His second past-life keepsake is a pocket watch with Kelly’s picture in it, and if his unopened package is a reminder of his past life, the watch is his motivation to return to it. It is for her he struggles to survive.
And I do mean struggle. Sure, he has to create fire and hoard water, but remember that toothache? He hesitated to make an appointment with the dentist – they’re scary, right? – and for that he’s relegated to performing a self-tooth removal in one of the film’s most wince inducing scenes. When he knocks that sucker out, he also knocks himself out, and the audience is knocked four years into the future where Chuck’s pudgy, comfortably fed figure has been chiseled and worn away into a frame with only the necessary muscles attached.
The transformation is startling – his wiry frame is the first thing we see – and it’s also indicative of all the baggage he’s shed. He isn’t worried anymore about beepers or schedules or money, just surviving.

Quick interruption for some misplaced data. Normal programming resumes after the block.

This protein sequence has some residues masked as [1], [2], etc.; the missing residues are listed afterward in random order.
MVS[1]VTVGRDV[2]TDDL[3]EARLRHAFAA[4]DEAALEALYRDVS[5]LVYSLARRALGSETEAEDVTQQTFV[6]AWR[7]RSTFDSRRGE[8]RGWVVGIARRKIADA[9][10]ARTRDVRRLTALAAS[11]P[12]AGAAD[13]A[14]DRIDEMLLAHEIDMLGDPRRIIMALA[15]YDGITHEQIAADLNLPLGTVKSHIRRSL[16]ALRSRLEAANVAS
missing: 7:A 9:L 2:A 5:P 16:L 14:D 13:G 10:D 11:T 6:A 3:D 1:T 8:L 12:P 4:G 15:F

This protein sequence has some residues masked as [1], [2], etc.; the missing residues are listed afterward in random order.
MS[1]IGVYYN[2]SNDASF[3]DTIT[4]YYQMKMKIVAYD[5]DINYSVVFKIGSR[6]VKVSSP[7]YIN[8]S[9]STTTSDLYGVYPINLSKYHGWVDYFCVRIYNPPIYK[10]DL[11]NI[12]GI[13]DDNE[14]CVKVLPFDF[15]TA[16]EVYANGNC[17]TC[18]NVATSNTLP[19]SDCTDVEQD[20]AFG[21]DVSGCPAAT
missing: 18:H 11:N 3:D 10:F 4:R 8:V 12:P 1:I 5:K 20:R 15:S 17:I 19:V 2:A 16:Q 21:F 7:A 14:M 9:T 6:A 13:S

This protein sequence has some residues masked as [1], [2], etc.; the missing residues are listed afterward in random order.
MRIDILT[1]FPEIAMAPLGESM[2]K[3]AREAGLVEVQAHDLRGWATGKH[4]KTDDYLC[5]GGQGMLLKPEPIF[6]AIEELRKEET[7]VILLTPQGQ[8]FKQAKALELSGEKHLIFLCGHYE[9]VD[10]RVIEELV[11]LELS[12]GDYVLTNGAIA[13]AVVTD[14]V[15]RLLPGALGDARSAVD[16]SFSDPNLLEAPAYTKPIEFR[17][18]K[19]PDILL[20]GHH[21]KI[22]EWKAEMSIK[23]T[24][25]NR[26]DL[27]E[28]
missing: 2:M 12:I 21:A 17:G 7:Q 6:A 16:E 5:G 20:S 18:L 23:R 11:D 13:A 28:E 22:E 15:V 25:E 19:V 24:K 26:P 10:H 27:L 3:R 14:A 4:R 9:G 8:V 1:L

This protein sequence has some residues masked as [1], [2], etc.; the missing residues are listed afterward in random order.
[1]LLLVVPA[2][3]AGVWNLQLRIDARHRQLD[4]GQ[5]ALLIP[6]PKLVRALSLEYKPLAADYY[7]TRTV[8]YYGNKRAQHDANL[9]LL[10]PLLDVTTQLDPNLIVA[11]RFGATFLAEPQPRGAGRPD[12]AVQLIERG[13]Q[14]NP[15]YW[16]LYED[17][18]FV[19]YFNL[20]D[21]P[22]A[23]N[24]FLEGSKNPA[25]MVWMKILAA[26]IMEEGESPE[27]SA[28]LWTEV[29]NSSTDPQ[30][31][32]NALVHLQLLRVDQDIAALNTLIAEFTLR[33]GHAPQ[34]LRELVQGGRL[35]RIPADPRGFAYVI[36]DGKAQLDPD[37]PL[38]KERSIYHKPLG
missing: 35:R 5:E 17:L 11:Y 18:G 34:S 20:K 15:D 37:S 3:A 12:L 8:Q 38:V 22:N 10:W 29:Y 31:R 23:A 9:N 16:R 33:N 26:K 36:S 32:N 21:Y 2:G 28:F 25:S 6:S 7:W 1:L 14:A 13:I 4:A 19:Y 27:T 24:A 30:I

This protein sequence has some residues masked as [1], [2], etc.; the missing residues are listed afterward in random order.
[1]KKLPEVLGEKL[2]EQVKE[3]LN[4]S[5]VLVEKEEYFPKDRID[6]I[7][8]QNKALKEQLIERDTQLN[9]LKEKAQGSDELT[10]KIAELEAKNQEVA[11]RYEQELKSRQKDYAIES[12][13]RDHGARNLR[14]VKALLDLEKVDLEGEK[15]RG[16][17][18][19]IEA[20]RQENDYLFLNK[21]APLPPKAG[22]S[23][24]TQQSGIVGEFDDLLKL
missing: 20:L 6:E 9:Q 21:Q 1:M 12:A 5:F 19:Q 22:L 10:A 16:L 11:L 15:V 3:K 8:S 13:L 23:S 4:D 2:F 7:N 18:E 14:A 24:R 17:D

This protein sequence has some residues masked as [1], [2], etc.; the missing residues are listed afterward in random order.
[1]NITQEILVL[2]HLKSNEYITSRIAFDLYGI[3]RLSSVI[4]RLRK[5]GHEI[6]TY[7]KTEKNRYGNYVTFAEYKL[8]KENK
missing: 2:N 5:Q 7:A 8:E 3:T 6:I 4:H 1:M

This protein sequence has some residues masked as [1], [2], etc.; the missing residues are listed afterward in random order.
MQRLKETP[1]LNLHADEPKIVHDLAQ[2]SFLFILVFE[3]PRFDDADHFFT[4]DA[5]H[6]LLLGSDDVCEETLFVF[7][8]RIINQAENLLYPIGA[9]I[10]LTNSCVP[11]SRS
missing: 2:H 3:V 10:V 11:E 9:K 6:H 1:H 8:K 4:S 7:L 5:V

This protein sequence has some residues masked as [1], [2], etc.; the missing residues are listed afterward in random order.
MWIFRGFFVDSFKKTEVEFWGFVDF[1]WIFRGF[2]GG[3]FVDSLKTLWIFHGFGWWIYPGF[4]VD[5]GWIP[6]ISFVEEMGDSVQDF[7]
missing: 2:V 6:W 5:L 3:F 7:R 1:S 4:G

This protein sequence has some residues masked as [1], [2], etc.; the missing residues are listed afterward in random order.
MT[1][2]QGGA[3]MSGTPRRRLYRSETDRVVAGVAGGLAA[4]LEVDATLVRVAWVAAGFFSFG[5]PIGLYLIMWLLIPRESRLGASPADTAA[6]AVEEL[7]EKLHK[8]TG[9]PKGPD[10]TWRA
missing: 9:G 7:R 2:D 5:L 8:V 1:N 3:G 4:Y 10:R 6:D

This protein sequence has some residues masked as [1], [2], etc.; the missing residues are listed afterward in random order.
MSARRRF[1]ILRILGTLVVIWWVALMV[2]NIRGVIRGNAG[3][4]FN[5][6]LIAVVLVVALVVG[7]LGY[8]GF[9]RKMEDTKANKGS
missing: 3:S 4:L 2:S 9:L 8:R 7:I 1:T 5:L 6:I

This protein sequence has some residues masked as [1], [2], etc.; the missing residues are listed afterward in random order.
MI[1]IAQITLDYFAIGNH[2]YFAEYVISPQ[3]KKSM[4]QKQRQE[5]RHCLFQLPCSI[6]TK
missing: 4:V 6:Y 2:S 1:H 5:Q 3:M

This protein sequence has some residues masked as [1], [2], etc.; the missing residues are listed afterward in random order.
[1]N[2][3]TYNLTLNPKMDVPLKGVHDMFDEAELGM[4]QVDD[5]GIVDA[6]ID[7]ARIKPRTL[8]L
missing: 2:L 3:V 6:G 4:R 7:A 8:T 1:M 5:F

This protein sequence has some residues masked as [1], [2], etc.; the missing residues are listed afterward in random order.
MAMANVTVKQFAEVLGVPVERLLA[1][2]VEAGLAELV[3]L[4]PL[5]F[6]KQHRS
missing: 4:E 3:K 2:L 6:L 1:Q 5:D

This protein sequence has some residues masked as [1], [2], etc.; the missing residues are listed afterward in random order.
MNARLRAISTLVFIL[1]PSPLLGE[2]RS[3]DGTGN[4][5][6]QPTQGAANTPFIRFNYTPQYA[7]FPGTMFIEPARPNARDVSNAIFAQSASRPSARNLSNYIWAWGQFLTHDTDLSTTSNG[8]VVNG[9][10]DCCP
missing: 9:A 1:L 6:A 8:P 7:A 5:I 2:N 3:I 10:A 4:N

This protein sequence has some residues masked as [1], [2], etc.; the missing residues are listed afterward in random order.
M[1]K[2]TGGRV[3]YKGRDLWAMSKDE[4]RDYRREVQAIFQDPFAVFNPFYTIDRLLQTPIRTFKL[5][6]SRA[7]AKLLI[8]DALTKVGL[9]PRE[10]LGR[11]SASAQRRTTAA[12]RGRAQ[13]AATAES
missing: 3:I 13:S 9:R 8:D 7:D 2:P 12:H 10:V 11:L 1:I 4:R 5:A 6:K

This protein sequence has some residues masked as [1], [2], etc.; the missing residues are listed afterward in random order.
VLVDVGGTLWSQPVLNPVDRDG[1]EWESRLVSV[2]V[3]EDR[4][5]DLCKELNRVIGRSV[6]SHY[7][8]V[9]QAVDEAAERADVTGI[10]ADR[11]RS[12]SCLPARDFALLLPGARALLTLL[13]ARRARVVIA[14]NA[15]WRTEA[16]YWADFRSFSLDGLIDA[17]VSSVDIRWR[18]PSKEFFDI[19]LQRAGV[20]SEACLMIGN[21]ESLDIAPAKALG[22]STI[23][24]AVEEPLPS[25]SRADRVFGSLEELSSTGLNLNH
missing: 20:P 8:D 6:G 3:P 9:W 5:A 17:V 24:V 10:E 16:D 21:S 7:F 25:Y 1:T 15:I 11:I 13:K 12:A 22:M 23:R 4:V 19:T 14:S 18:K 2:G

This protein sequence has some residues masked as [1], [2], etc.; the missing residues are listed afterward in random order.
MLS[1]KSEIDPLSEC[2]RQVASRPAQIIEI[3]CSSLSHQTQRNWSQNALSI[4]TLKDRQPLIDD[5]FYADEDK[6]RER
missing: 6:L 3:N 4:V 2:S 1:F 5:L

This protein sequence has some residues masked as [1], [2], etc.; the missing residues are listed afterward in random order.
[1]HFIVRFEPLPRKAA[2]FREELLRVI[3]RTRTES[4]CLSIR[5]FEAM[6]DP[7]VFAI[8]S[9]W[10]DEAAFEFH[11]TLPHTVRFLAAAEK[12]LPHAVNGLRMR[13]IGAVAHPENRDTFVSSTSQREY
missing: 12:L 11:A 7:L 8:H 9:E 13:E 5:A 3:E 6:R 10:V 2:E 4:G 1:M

And boy has he been busy.
He’s been meticulously crafting a raft and keeping count of the days and months, which subsequently decide the seasonal tides, so as to time his Island-escape perfectly. When he eventually makes his escape, he turns back to the island one last time to see it enveloped in a sheet of gray rain. He has unceremoniously outwitted fate.
Chuck’s return home is marred by two things: his best friend’s wife has died – he told him he’d be there for him, and he wasn’t – and his own girlfriend, Kelly, is now someone else’s wife.